By: Maridex Abraham
Claiming to be a U.S. citizen when you are not actually a U.S. citizen almost always makes a person ineligible for their permanent resident status. But if you are lucky, there may be a waiver for your prior fraud.
Fraud and misrepresentation are contrary to immigration law and can have major implications for those seeking an immigration benefit in the U.S. For some, the situation is so desperate that they resort to any means necessary to get to the U.S., even if it meant misrepresenting certain facts on a visa application.
Our client, Mary*, found herself in this dilemma several years ago when she misrepresented her name and her citizenship status. These misrepresentations remained with Mary for decades until Reeves Immigration Law Group helped her find the courage to come forward with her actions and seek a waiver of her misrepresentation, allowing her to become a permanent resident.
Mary was living in the Philippines in the late 1980s, when her mother fell gravely ill. Although Mary had siblings who could care for their mother, someone needed to make more money to pay the ongoing medical bills. Mary was still a young woman at the time and knew that she had more opportunities in the U.S. Unfamiliar with the visa process, Mary relied on the assistance of a travel agency. The agency helped her apply for a visa to the U.S. and apply for a passport. Soon thereafter, Mary was scheduled for a visa interview. Everything seemed to be going smoothly!
However, on the day of the interview, an agent at the travel company provided Mary with a passport that had her photo but a completely different name. Desperate to help her mother, Mary attended the interview and represented herself as the person in the passport. Mary’s visa was approved, and she traveled to the U.S. under an assumed name.
Mary was determined to get a job to help pay for her mother’s medical bills, but she was having a difficult time without the proper documents. Mary submitted a counterfeit New York birth certificate to obtain her Social Security card in 1990. Mary felt guilty breaking the law again, but her mother’s health was her main priority.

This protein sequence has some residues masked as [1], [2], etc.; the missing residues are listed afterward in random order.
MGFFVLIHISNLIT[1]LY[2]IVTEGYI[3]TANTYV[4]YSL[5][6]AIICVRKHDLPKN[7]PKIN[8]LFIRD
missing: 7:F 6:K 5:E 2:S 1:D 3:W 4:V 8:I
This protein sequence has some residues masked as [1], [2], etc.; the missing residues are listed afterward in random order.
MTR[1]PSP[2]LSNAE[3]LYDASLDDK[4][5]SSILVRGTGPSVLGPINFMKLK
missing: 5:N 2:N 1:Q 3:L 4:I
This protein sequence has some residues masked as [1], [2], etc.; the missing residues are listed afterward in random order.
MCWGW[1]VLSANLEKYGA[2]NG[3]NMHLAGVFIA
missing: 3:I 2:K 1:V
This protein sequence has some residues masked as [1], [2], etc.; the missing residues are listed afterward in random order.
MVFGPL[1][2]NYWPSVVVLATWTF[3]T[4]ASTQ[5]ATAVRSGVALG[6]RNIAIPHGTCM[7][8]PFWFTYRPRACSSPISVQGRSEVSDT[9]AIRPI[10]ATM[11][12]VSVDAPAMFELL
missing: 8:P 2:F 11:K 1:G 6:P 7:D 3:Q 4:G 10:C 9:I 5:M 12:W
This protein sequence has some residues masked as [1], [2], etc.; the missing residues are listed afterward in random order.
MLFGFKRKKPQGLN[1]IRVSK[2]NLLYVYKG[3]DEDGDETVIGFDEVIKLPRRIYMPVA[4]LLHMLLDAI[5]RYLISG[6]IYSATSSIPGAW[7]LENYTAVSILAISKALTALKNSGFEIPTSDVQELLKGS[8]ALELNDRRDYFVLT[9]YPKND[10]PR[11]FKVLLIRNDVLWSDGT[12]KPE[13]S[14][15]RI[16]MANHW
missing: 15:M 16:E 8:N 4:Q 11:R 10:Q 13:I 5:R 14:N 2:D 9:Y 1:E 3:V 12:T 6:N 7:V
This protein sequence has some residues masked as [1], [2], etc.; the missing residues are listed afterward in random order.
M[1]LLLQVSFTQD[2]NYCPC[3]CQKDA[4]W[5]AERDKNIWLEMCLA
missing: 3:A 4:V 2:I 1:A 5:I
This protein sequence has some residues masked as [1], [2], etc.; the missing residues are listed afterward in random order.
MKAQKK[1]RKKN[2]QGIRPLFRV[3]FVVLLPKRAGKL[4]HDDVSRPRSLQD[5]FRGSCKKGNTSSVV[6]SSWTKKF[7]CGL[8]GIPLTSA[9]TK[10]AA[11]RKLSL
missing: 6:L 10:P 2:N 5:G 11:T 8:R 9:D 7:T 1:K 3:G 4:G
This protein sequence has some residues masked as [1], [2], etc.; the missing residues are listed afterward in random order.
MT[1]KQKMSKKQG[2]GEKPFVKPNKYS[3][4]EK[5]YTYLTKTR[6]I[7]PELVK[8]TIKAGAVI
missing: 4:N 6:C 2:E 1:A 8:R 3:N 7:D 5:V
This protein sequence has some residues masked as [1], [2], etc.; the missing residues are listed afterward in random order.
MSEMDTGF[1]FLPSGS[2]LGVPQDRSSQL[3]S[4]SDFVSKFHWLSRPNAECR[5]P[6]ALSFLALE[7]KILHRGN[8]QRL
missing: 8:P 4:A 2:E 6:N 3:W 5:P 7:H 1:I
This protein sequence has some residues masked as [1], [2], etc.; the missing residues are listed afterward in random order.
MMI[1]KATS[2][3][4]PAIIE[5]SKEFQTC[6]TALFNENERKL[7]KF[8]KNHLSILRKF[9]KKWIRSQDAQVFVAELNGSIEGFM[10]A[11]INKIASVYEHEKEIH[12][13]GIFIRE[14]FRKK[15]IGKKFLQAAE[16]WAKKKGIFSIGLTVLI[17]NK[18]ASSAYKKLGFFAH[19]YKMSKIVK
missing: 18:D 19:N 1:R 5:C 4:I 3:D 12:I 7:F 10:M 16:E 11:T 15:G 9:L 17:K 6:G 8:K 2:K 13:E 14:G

While Mary worked hard in the U.S. to support her mother in the Philippines, she met and fell in love with Greg*, a U.S. citizen. After a few years of dating, Mary and Greg decided to get married. While planning for their wedding, Mary’s mother tragically passed away. Mary and Greg went to Philippines to attend Mary’s mother’s funeral and decided to have their wedding there.
Not wanting to be burdened with past misrepresentations, Mary and Greg sought to obtain status for Mary the proper way. After months of waiting, Mary was scheduled for her immigrant visa interview. During the interview, the officer asked if she had ever been to the U.S. before. Mary panicked and said, “no,” even though that was not true. The application was not approved. Anxious to reunite with her husband, Mary returned to the U.S.in 1996, using the passport and visa under the assumed name. Mary never used that passport or visa again.
Since returning to the U.S. in 1996, Mary and Greg have lived a peaceful life together. For years, they accepted that Mary may never be able to get lawful permanent resident status in the U.S. because of her prior misrepresentations until Greg’s health began to deteriorate. Greg became more reliant on Mary for every day needs. Mary and Greg could not bear the thought of being torn apart, so they decided to hire Reeves Immigration Law Group to help them with Mary’s case.
In order for Mary to adjust status based on her marriage to a U.S. citizen, she was required to file a waiver pursuant to Section 212(i) of the Immigration and Nationality Act because her prior misrepresentations made her inadmissible.
Mary’s use of a New York birth certificate was not only a misrepresentation but also a false claim to U.S. citizenship. Ordinarily, a false claim to U.S. citizenship would prevent Mary from becoming a lawful permanent resident under current law. However, Mary’s false claim to citizenship occurred before the enactment of the Illegal Immigration Reform and Immigrant Responsibility Act (“IIRIRA”) on September 30, 1996. The attorneys at Reeves knew that under the old law, Mary’s misrepresentation as a citizen would be waivable. There was hope for Mary after all!
The team at Reeves Immigration Law Group helped Mary successfully file a waiver by showing that her husband would suffer extreme hardship if she were not allowed to stay in the U.S. Moreover, Mary was able to take ownership of her actions so that she could finally put her past behind her. Mary is now a green card holder after listening to the advice of an attorney and navigating the immigration process the correct way.
*Names have been changed to protect identity